Bankruptcy vs Consumer Proposal

In our latest webinar, Jeff Schwartz, our Executive Director and Ben Allen, Community Outreach Manager are joined by licensed insolvency trustee Graeme Whitehead to discuss which option, a consumer proposal or bankruptcy, may be best for you.

Remember, every situation is unique so if you have more questions after the webinar, please contact us at (844)-402-3073 and speak to a trained counsellor about your current situation.

Ben: All right, good morning, welcome to another Consolidated Credit webinar where we’re going to talk about the differences between bankruptcy and consumer proposals, and if you happen to be in that position, what option might be best for you. So today, joining us again is our executive director, Jeffery Schwartz, and we also have a licensed insolvency trustee, Graeme Whitehead from A Farber, so thanks for joining us guys!


Jeff: You’re welcome happy to be here.


Graeme: As well – thanks very much for having me.


Ben: Okay, so today, we’ve got our experts gathered, they’ve each spent a fairly long time in their respective fields and we have a wealth of knowledge that we’re gonna try and tap into you today. So these are some of the questions that we’ll attempt to answer and it’s great that we’ve got an AFCC certified financial counselor and a licensed insolvency trustee with us. So, if you’re one of the, maybe, many Canadians out there who’ve never heard of these people or have no idea what they do, then you’re in luck. Today it’s my hope that by the end of this webinar listeners will have a little bit clearer picture of what the bankruptcy and insolvency processes are in Canada. And then at the end, we’ll have some time for some questions and answers – so thanks again for being here today guys. So, let’s get started.


Jeff: Sounds good!


Ben: So those are the textbook definitions of a bankruptcy and a consumer proposal, they’re pretty cut-and-dry and they don’t really tell you a whole lot about the process or what they mean to individuals. But before we get to that, let’s talk about just Canadians and their situation in general. Now Jeff there was some interesting news that broke recently about how close some households are to living on the edge. A whopping 46 percent of Canadians, that’s a part in an M&P survey, were found to be living only $200 away from being insolvent. So that tells me that for almost half of all Canadian families out there an unexpected expense of just 200 bucks is the deciding factor between paying your bills and juggling your monthly bills. So, as a preface today Jeff, I’m just wondering if you can comment on you know maybe what that statistic means for Canadian families.


Jeff: Yeah thanks Ben and you’re right, that is really quite a scary stat and that’s the stuff that kind of keeps me up at night, knowing that so many Canadians are that close to the edge. I can only imagine what kind of stress they’re feeling, and it makes it tough on relationships, it makes it tough at work, it makes it tough at home. Canadians need to look at real solutions and they need to look up them today. And solutions really that start small but can make a big difference over time. Living that close to the edge can cake can create real lasting problems and no one wants those.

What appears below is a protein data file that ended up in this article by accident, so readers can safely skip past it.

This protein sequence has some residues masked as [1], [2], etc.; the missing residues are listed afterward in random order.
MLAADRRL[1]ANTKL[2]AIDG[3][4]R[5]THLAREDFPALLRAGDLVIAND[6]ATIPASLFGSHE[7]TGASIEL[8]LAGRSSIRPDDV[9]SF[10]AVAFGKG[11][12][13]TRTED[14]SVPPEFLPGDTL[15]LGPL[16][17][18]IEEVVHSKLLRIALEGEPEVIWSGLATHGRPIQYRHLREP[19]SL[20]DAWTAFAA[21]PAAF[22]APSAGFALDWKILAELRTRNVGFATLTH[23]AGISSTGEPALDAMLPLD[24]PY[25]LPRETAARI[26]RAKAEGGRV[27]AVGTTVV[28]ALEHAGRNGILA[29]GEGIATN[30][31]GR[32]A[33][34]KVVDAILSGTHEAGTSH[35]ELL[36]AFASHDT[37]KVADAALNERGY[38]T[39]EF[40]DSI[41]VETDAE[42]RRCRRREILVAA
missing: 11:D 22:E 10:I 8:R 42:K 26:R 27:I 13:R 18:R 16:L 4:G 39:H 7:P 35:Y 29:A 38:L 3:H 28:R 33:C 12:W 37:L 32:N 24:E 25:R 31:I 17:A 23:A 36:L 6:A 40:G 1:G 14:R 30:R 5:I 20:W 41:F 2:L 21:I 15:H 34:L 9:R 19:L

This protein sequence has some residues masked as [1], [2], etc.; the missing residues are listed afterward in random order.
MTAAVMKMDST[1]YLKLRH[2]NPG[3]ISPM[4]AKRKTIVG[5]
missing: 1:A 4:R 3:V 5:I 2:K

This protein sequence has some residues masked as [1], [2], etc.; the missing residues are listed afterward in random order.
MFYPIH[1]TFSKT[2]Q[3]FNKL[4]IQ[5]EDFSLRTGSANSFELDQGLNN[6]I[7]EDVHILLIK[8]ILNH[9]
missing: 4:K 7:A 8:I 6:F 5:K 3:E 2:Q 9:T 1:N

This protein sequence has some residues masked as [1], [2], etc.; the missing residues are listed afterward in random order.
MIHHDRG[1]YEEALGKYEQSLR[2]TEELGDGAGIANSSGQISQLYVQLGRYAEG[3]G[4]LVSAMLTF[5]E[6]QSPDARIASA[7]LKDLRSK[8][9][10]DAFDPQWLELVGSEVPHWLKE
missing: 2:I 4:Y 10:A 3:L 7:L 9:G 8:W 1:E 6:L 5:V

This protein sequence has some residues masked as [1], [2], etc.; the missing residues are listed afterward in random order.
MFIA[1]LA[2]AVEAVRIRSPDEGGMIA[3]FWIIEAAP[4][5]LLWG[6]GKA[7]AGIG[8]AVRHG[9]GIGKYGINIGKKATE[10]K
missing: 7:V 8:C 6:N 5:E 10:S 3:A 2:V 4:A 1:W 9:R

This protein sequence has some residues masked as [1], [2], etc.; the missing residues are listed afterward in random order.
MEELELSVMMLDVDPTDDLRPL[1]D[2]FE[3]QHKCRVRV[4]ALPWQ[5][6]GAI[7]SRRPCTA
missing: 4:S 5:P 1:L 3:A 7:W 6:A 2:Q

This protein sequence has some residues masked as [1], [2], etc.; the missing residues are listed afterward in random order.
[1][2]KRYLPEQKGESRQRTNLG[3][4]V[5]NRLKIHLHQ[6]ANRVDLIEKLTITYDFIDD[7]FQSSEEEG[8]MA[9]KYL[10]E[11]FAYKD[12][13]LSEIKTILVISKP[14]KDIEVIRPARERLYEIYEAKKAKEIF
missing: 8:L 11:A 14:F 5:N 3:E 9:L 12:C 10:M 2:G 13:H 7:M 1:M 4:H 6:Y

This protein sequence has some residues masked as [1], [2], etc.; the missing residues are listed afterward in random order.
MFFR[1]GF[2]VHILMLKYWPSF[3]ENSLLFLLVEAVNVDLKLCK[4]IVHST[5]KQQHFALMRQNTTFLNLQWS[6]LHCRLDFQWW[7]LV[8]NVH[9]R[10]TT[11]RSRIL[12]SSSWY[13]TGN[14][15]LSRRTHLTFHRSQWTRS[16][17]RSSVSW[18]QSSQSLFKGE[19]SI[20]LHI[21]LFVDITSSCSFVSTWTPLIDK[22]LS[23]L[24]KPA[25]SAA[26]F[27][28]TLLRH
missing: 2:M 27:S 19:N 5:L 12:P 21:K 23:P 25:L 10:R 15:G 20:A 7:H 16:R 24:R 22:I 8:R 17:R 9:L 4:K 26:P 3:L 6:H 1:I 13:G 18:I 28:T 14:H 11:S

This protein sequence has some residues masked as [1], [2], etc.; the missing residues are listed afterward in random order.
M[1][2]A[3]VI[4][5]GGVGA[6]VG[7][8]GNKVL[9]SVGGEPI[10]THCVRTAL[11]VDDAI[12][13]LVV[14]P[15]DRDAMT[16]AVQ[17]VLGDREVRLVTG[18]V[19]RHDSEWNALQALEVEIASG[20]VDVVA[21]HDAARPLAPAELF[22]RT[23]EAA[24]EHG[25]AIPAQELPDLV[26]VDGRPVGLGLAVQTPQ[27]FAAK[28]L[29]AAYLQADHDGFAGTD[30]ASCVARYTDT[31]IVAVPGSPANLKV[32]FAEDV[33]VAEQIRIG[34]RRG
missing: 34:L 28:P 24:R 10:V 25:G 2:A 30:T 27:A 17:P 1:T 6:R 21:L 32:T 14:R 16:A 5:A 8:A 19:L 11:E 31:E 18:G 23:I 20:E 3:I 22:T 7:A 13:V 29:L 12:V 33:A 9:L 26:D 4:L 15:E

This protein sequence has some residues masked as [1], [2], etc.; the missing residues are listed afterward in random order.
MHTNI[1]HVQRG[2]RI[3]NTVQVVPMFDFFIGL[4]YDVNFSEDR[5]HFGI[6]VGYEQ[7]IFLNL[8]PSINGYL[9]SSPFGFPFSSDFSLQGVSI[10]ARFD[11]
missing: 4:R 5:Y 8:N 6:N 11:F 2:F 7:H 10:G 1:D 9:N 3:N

Ben: Great yeah, you’re exactly right. I mean those are some really good points here. And I think it’s worth noting that bankruptcy really is the last resort, so if it is possible, finally a consumer proposal is usually a better choice for all the parties involved. But that’s just what I think – let’s ask the expert says here, Graeme would you agree with that statement?


Graeme: I agree fully, bankruptcy is always considered the last resort and I’ve seen by every stakeholder, everybody involved. The reasons are, it’s very onerous for the debtor and a client that comes in, I do the number of tasks involved, there’s always some degree of unknown, the future, in what will be the outcome and that gives a fairly stressful situation for somebody already, in a, in a stressful state of mind. And also the lowest reco-, provides the lowest recovery for all the creditors involved, but understand that it is the last resort sometimes it may be the best resort. And but it’s certainly seen as the last resort again but it’s when when the situation allows for it and it’s the only solution then that option can be explored.


Ben: So, it’s there for a reason, that’s good to know. So, Graeme, Jeff, with their many years’ experience, if there was one piece of advice you could give to Canadians that may feel like bankruptcy is their only option, what would it be? Because that’s something I hear quite a lot from people that I have worked with or people that I’ve met that have gone through the insolvency process. And one thing they kind of all say is they wish they had done it sooner or spoken to someone sooner. Could you also just briefly comment on that? So let’s start with Graeme here.


Graeme: I hear that comment a lot as well as certainly I wish I had started this process sooner. My advice is really don’t listen to the Menace you’ve heard, it is such a common, there’s so many common misconceptions in the process, people thought that, certain, all of their items would be lost, all of their assets would be seized, they will be left destitute with nothing and it’s absolutely not the case. So the issue for me is to not listen to those myths.


Ben: Okay good and hopefully, you know something, this webinar can help people dispel some of those myths.


Graeme: Absolutely.


Ben: So, Jeff, from your side, is there anything you want to add from sort of a financial counsellor’s point of view? A piece of advice? Or, you know, what would you recommend?